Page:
Aleksey Gorchakov

Prince Aleksey Ivanovich Gorchakov (20 May [O.S. 31 May] 1769 – 12 December [O.S. 24 December] 1817) was a Russian general and statesman from the Gorchakov family.

Alexandre, vicomte Digeon

Alexander Elisabeth Michel vicomte Digeon, (27 June 1771 – 2 August 1826) fought in the French Revolutionary Wars in the cavalry. He became a general officer during the Napoleonic Wars, fighting in a number of important battles. After 1814, he gave his loyalty to the Bourbon Restoration and briefly served as Minister of War.

Antoine Charles Louis de Lasalle

Antoine-Charles-Louis, Comte de Lasalle (10 May 1775, Metz – 6 July 1809, Wagram) was a French cavalry general during the Revolutionary and Napoleonic Wars, often called "The Hussar General". He first gained fame for his role in the Capitulation of Stettin. Over the course of his short career, he became known as a daring adventurer and was credited with many exploits. Eventually, he fought on every front and was killed at the Battle of Wagram.

Antonio Franconi

Antonio Franconi (1737 in Venice, Italy - 1836 in Paris, France) was an Italian equestrian.

He started as a juggler and wandering physician, then arranged bullfights in Lyon and Bordeaux. In 1783, he associated with the English horse rider Philip Astley who had opened a riding school in Paris and founded an equestrian theater named Cirque Olympique (French, Olympic circus), which acquired an impressive reputation.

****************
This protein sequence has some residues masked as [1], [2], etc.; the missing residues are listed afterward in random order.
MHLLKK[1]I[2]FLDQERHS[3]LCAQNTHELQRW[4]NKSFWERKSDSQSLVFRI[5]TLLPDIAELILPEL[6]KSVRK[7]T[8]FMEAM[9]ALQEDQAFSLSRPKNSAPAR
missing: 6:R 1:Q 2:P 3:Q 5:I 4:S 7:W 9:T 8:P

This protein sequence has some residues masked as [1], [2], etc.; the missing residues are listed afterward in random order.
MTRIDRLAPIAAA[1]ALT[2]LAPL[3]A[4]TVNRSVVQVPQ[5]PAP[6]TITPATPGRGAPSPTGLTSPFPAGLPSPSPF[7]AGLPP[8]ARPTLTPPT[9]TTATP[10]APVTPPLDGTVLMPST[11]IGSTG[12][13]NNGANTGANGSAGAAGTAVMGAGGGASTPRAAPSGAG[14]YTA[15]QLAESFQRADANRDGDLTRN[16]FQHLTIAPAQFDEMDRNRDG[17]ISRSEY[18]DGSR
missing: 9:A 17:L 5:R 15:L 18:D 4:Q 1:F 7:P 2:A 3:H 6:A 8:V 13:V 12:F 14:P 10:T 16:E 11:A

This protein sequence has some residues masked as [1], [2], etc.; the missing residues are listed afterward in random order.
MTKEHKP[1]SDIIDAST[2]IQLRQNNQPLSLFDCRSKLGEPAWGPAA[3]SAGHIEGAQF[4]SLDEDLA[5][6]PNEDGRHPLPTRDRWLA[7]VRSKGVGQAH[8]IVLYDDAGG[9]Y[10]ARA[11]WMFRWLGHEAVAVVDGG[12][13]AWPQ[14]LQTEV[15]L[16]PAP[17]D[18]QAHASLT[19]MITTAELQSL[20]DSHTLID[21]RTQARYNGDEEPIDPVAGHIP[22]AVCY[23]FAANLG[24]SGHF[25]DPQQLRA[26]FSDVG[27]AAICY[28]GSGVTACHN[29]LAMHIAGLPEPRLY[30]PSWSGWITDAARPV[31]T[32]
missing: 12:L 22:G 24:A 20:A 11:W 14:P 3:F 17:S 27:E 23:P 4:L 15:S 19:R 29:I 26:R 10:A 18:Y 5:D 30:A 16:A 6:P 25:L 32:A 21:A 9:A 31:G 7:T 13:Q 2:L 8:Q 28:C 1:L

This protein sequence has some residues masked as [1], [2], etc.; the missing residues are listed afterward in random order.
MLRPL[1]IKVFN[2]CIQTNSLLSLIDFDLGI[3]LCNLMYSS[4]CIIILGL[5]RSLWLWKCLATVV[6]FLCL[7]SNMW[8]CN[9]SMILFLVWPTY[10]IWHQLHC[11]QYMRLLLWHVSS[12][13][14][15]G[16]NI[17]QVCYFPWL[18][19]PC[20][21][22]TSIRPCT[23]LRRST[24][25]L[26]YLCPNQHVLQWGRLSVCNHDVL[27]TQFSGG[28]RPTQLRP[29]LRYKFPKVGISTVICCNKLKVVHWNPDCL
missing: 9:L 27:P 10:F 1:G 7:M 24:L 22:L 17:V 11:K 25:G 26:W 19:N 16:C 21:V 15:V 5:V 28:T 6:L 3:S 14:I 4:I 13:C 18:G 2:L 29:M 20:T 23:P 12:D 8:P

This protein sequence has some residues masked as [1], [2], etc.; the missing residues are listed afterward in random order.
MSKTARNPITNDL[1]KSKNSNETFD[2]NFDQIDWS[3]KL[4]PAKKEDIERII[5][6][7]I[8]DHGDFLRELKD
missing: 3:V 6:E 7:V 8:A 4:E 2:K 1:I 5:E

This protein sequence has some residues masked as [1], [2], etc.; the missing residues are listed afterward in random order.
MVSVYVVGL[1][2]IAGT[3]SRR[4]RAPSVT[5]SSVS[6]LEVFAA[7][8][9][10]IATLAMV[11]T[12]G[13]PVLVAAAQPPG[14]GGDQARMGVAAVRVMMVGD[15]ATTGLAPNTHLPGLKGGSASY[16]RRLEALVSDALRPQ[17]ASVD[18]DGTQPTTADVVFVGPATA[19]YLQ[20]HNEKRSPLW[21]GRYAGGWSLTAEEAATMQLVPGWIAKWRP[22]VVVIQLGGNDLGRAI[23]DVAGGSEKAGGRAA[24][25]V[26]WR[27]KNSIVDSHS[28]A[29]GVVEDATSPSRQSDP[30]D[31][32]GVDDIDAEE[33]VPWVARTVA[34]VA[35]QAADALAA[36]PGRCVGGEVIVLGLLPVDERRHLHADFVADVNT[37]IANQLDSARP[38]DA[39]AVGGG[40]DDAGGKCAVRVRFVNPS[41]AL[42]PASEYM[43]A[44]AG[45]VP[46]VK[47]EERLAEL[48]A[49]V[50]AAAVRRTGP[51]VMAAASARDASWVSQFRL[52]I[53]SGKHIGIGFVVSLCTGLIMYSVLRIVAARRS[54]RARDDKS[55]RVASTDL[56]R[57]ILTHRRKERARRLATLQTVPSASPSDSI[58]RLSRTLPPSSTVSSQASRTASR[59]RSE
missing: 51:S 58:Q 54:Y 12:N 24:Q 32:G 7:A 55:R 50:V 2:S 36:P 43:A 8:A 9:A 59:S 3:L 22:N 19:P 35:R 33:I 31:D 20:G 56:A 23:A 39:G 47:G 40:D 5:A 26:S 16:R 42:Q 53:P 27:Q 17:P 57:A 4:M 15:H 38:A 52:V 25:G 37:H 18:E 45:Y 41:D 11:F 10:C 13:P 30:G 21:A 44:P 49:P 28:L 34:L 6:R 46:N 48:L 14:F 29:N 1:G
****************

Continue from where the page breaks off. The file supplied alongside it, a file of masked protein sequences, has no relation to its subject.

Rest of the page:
His sons and grandsons continued to attract the public with the talent of their squired and the perfection of their showmanship in their fantasy and military plays. The last famous squire bearing this name was Laurent Franconi who died in 1849.

Napoleon once remarked acidly to his marshal Joachim Murat, who was gayly attired in an extravagant Polish uniform after the Battle of Heilsberg in 1807, that he looked like Franconi ("Vous avez l'air de Franconi").

Armand Lebrun de La Houssaye

Armand Lebrun de la Houssaye (20 October 1768–19 June 1848) led a cavalry division during the First French Empire of Napoleon. He joined the army of the First French Republic in 1791 and fought at Kaiserslautern in 1793. He was appointed to lead a hussar regiment the following year. Promoted to general officer in 1804, he led a heavy cavalry brigade at Austerlitz, Eylau, and Heilsberg and a division at Friedland. Transferred to Spain, he commanded a dragoon division under Marshal Nicolas Soult at Corunna, Braga, First and Second Porto, and Arzobispo in 1809. In 1812 he led a cavalry division in the III Cavalry Corps during the French invasion of Russia where he was badly wounded at Borodino. While recovering in the hospital, he was captured by the Russians and held until the peace in 1814. Lahoussaye is one of the names inscribed under the Arc de Triomphe on Column 6.

Chevalier Guard Regiment

The Chevalier Guard Regiment (Russian: Кавалергардский полк) was a Russian heavy cavalry guard regiment, created in 1800 by the reformation of the Chevalier Guard corps, itself created in 1764 by Catherine the Great. As other Russian heavy cavalry guard regiments (the Life-Guards Horse Regiment, His Majesty's Life-Guards Cuirassier Regiment, and Her Majesty's Life-Guards Cuirassier Regiment), the Chevalier Guards were equipped as cuirassiers (with some differences in uniform and equipment from army cuirassiers and other guard cuirassier regiments).

François-Joseph d'Offenstein

François-Joseph d'Offenstein (27 July 1760 – 27 September 1837), Baron of the Ist Empire, was a French general and military commander during the Revolutionary and Napoleonic Wars.

François Amable Ruffin